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The brazen class bias of state policies did not trouble us at all. All government servants and most employees in the formal private sector were secure that they would be paid full salaries under the lockdown. The poor had to make do with slim financial handouts not more than two days’ wages, an appeal from the Prime Minister to employers to pay wages, and lining up for hours for cooked meals each day. Being thrust into massive deprivation and forced to survive the indignity of occasional charity seemed in the fitness of things for the poor. It seemed also in the fitness of things that while we could quarantine in the comfort of our homes or in hired hotel rooms, the poor were forced into crowded dormitories with clogged bathrooms and inedible food, which they regarded as jails.
But nowhere was the cruelty of the ruling classes on display more than in the treatment of migrant workers who wished to return home. For people stranded overseas, students in hostels, and pilgrims, the state organised special flights and buses. For migrants, there was first a complete sealing of borders and cancellation of trains and buses. As millions began to trudge or cycle hundreds of kilometres with small children in tow, many dying in accidents or of exhaustion on the way, the government finally announced a small number of trains.
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Migrants had to pay, until massive outrage forced a reluctant backtrack. But a complicated maze of bureaucratic requirements were thrust in place. One had to apply online, and also get official clearances. Getting a seat was like a lottery and information came online. Workers without smartphones fell back on the very contractors who had let them down to negotiate them through this tangle. Trains were often cancelled, or rerouted, and there was no food and water along the way. People died of dehydration and hunger while travelling.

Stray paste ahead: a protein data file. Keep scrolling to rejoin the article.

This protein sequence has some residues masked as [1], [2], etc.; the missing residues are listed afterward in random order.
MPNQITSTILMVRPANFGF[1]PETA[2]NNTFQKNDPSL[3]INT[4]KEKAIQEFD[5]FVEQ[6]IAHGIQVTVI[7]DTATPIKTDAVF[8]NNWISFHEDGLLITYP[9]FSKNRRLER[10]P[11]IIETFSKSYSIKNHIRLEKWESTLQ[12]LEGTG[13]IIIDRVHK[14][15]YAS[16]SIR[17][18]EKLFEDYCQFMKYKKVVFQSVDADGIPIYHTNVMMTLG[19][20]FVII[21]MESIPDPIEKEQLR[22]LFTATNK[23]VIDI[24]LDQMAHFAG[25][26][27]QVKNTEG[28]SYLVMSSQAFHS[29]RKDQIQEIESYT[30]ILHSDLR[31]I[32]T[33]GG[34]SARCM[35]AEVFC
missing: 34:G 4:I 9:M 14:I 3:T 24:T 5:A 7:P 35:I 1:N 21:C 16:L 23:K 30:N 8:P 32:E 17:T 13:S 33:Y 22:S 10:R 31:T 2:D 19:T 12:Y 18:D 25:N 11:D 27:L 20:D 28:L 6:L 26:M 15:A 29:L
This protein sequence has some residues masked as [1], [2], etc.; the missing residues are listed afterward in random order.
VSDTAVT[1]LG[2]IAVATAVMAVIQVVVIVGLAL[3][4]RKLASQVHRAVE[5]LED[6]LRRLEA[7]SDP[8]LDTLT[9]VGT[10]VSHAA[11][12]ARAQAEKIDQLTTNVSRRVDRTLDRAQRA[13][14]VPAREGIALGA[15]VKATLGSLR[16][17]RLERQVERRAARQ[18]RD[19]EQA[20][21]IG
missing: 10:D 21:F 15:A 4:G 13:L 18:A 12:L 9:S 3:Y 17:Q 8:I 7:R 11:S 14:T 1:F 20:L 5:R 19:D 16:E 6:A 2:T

Buses were little better. Private enterprise and corruption thrived and migrants were charged thousands even to travel on bus rooftops. After perilous journeys on crowded buses or trucks, packed in ways which could only spread the contagion exponentially, there were instances where several were drenched in unsafe disinfectants. Officials at many checkpoints demanded bribes, and workers sometimes paid more for travel than air tickets. Migrants, until recently providers for family in the village, had to ask them for money to be able to come home, and they mounted vast new debts.
Governments and business did not help them because they did not care, and because they did not want them to move. They did not see them as human beings in their fullness of the agency and humanity, but only as a factor of production, labour which should be obediently available on call whenever they were able to restart their enterprises.
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When the Union government finally decided to restore flights, the Minister said that health certificates before travel and quarantine after were not ‘practical’ (although some State governments insisted on quarantine). But what was deemed not practical for resourced and networked air travellers was made mandatory for pauperised workers without social capital.
This should be a moment for civilisational introspection. In coming months, as hunger spreads, jobs crumble, children are pulled out of school into labour, and poor people die without hospital beds and ventilators, will we acknowledge our collective culpability in the social crime of the radical dispossession of our people, in an ultimately vain bid to keep just ourselves safe? Will we recognize the abject collapse of our moral centre? Will we at last learn lessons of solidarity, equality and justice?
Harsh Mander is a human rights worker, writer and teacher